The characteristic features of the filter can be optionally selected depending upon the viscosity and concentration of the oils separated. When an oil having a kinematic viscosity of not more than about 60 centisokes at 37.8 C. (100 F.) is separated from oil containing water in an oil concentration of not more than about 1%, a first filter layer having a pore diameter of about 15 to about 20μ and a porosity of about 60 to about 70%, and a second filter layer having a layer thickness of about 1.5 to about 3 mm and a porosity of about 80 to about 85% comprising fibers having a critical surface tension of about 30 to about 35 dyne/cm, a water content of not lower than about 2% and a fiber diameter of about 15 to about 20μ, are suitably used. When an oil having a kinematic viscosity of not lower than about 60 centistokes at 37.8 C. (100 F.) is separated from oil containing water in an oil concentration of about 1 to about 5%, a first filter layer having a pore diameter of about 40 to about 60μ and a porosity of about 65 to about 75%, and a second filter layer having a layer thickness of about 1.5 to about 3 mm and a porosity of about 80 to about 85% comprising about 50% of fibers having a water content of not lower than about 8% (e.g., about 8 to about 15%) and a fiber diameter of about 5 to about 20μ and about 50% of fibers having a water content of about 0.4%, a critical surface tension of about 40 to about 45 dyne/cm and a fiber diameter of about 10 to about 15μ, are suitably used.

A filter paper treated with resins can also be used as the second filter layer. In this case, a filter paper having a pore diameter of about 50 to about 80μ, a thickness of about 0.6 to about 1 mm, a porosity of about 75 to about 85% and a Frazier air permeability of about 80 to about 110 cc/cm2 /sec (at 1/2 in. H2 O below atmospheric; ASTM D-737-46), which mainly consists of cotton linter having a fiber diameter of about 25 to about 30μ, is impregnated with a 25% acetone solution of a mixture of about 91% by weight of an epoxy resin, such as Epikote 828 (a registered trademark for a product of Shell International Chemicals Corp., which has an epoxy equivalent of 190 to 200 and a molecular weight of 360 to 400), and about 9% by weight of a curing agent, such as triethylenetetramine, and heated at about 130 C. for about 5 hours in the air to form the second filter layer.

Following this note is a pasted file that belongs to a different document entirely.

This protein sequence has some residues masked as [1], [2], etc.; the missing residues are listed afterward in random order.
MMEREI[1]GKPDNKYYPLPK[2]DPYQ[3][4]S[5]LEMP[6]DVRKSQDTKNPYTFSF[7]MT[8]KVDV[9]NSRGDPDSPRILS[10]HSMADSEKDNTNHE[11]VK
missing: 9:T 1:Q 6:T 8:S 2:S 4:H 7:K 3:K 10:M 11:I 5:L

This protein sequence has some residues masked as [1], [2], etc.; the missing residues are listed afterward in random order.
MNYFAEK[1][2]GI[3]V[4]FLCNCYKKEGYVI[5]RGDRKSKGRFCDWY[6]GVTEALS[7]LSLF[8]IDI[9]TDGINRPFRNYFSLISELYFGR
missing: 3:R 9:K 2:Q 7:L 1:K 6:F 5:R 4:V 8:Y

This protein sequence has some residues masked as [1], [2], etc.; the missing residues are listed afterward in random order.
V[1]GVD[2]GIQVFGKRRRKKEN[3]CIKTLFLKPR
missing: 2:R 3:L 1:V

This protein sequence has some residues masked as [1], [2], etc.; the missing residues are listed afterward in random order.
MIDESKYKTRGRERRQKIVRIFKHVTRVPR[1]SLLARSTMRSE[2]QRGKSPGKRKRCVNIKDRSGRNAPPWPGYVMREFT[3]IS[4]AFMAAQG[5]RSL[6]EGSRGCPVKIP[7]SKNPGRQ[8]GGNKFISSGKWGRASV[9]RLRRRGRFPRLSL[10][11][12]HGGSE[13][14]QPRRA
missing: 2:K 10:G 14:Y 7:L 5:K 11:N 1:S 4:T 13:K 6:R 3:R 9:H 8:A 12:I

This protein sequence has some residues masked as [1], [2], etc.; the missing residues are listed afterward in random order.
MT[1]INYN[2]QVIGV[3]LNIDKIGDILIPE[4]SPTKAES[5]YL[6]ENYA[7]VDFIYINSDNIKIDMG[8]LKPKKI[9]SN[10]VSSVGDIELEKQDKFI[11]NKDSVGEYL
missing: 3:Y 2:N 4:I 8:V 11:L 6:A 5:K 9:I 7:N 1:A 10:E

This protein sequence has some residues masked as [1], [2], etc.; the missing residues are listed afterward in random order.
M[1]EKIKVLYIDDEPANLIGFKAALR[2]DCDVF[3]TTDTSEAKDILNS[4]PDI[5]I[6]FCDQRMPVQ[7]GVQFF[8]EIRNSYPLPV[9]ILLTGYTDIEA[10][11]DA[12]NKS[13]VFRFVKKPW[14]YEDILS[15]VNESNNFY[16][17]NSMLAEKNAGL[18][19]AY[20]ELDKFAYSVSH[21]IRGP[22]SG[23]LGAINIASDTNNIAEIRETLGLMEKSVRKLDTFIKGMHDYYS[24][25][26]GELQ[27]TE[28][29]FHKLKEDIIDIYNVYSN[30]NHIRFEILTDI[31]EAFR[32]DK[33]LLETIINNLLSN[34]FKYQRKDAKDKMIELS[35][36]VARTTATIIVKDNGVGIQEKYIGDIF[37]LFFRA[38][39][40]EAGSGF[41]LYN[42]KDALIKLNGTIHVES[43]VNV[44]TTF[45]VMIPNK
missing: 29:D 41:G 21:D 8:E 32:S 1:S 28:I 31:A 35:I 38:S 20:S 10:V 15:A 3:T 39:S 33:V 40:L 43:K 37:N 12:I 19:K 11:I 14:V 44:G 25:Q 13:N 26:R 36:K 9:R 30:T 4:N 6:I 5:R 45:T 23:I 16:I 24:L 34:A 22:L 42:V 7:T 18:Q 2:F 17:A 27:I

Also, the same filter paper as described above can be impregnated with a 20% acetone solution of a mixture of about 78% by weight of isophthalic acid polyester having a melting point of 80 C. and a molecular weight of about 420 to about 700, about 20% by weight of a styrene monomer and about 2% by weight of benzoyl peroxide, and subjected to heating at about 150 C. for about 5 hours in the air, to thereby form the second filter layer.